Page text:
Arkansas 82, Auburn men 79 (OT)
Give the Auburn men some credit. A lot of it, even. Arkansas entered this game as hot as any team in the league, having won back-to-back roadies at Georgia and Ole Miss to take over first in the SEC West. They have Courtney Fortson, a first team All-SEC talent. And they were at home. Of the four games in this “must-win” stretch, this was probably the toughest of the four.
Auburn played like they knew it. They made shots (35 percent from 3, 7-of-11 from the line). They rebounded with gusto (14 offensive boards). They forced the Hog scorers to work for their shots–Fortson, Rotnei Clarke, and Marshawn Powell shot a collective 19-of-45 from the floor and less than 33 percent from deep. If Tay Waller’s toes aren’t on the three-point line on his jumper with a minute to play in regulation … if Frankie Sullivan’s desperation three at the buzzer doesn’t catch just enough back rim … if one more play goes Auburn’s way anywhere in regulation, anywhere in overtime … Auburn comes home with a victory.
Of course, that’s not what happened. Auburn continued their recent trend of fouling first and asking questions later, sending the Hogs to the line 30 times and undoing much of their otherwise-solid defensive work. They turned the ball over 15 times, undoing much of their otherwise-solid offensive work. And so when Waller’s apparent three was a two and Sullivan’s heave bounced away and the breaks that the Tigers had gotten down the stretch against ‘Bama didn’t go their way, they lost.
Last year, we might have said “tough break,” patted them on the back, and looked forward to the next one. This year, the loss drops Auburn to 2-6 in the SEC and 11-12 overall. The Tigers still have four road games remaining, three of them against teams at .500 or better in the league. This week’s home game comes against a suddenly dangerous-looking Georgia team. Unless Auburn both holds serve at home and pulls off a surprise on the road somewhere along the line–neither of which they’ve done yet this season–they will need a major run at the SEC Tournament to avoid missing the postseason entirely.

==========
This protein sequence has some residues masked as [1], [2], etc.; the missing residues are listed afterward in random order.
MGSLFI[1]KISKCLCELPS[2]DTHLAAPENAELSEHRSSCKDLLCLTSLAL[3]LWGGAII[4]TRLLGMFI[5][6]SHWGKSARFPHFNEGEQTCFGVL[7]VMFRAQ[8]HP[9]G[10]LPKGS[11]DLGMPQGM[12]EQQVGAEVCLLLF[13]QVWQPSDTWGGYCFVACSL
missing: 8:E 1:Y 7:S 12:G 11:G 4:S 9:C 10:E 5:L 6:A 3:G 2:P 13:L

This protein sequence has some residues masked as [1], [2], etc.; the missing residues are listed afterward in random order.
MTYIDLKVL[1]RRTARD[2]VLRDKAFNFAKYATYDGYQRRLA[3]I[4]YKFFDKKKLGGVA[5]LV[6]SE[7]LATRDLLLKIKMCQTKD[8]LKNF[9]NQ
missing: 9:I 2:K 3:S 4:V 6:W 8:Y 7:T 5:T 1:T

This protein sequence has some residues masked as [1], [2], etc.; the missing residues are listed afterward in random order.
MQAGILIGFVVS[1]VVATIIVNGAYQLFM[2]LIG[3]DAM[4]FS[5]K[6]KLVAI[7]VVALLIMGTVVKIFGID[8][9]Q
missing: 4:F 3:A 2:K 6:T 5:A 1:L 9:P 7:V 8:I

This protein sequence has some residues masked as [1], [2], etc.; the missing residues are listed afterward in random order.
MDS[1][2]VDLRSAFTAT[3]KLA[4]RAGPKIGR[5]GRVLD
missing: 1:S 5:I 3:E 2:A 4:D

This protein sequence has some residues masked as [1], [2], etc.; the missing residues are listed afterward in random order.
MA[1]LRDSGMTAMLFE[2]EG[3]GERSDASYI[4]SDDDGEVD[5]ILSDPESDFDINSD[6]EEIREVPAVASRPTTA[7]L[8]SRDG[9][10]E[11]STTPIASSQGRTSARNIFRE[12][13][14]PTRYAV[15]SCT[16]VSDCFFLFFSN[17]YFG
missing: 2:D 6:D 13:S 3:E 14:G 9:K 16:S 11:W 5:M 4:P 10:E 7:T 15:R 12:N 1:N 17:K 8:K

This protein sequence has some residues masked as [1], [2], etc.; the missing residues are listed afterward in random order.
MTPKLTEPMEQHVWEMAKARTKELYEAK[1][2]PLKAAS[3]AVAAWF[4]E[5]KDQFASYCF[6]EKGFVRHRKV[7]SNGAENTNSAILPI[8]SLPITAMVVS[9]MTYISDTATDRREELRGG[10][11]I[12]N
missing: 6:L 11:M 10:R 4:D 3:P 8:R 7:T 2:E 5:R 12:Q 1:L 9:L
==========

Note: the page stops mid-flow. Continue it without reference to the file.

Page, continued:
So, finally, give the Tigers credit–but also acknowledge that their performance in Fayetteville just wasn’t good enough. It’s nice, but it’s not the same as winning.
And so I wonder if this is the game we look back at if Jeff Lebo is let go at the end of the season, the 40 minutes where we see his Auburn tenure in microcosm. Lebo has done many good things for Auburn; he’s cleaned up the worst excesses of the Ellis era, offered the Tiger faithful likable and hard-working teams, given us the thrill of the 2008-2009 ride. But one NIT appearance in six seasons just isn’t good enough.
It’s been nice. But it’s not the same as winning.
Other assorted thoughts:
— Auburn’s inability to have everyone in the lineup shoot well at once has to be driving Lebo straight out of his gourd. The last few games Sullivan’s been mired in a slump while Waller’s carried the team; Sullivan finally woke up to a 6-of-10 performance (4-of-7 from 3, with two of those end-of-the-clock heaves), just in time to watch Waller go 7-of-19. Sigh.
— Likewise, why can Auburn not shoot and take care of the ball in the same game? Against Ole Miss, the Tigers posted an 18-to-5 assist-to-TO ratio but shot in the mid-30s; against the Hogs Auburn shoots in the mid-40s but has 14 assists against 15 turnovers. And so the offense is just about equally efficient (1.02 PPP vs. Rebels, 1.06 vs. Hogs).
South Carolina 61, Auburn women 58; Alabama 55, Auburn 53
Ugh. I don’t even want to talk about it.
I will a little bit because that’s what I do, but … ugh. Losing at home the .500 Gamecocks was one thing; not a good thing, but in this rebuilding year, something that could be dealt with.
But losing to the hapless Crimson Tide–now 2-9 on the SEC year–is a miserable defeat, even coming in Coleman Coliseum. The loss breaks a streak over the Tide going back years, and if I’m not mistaken is Fortner’s first loss to Alabama.
We all knew there weren’t big things in store for this team, not this year, but 6 or 7 league wins and a big upset (or even two) at the SEC tourney seemed doable. Not any more, and especially not if they don’t quit turning the ball over–17 of them against Carolina (if you’d asked me if it was possible for these Tigers to shoot 51 percent from the floor and lose, I’d have told you no way) and 19 against Alabama. With all due respect, it’s a testament to how far behind the league the Tide is that Auburn could turn the ball over that often, shoot a rotten 43 percent inside the arc, go 5-of-freaking-16 from the foul line … and still only lose by 2.
Obviously, two losses in one down year aren’t going to change the overall upwards trajectory of Nell Fortner’s tenure at Auburn. But they do mean it’s just about time to close the book on ’09-’10 and start looking forward to next season. Auburn’s probably got a few more surprises left in them–still the same team that shocked LSU and Georgia and all–but anything really special is probably going to have wait until next year.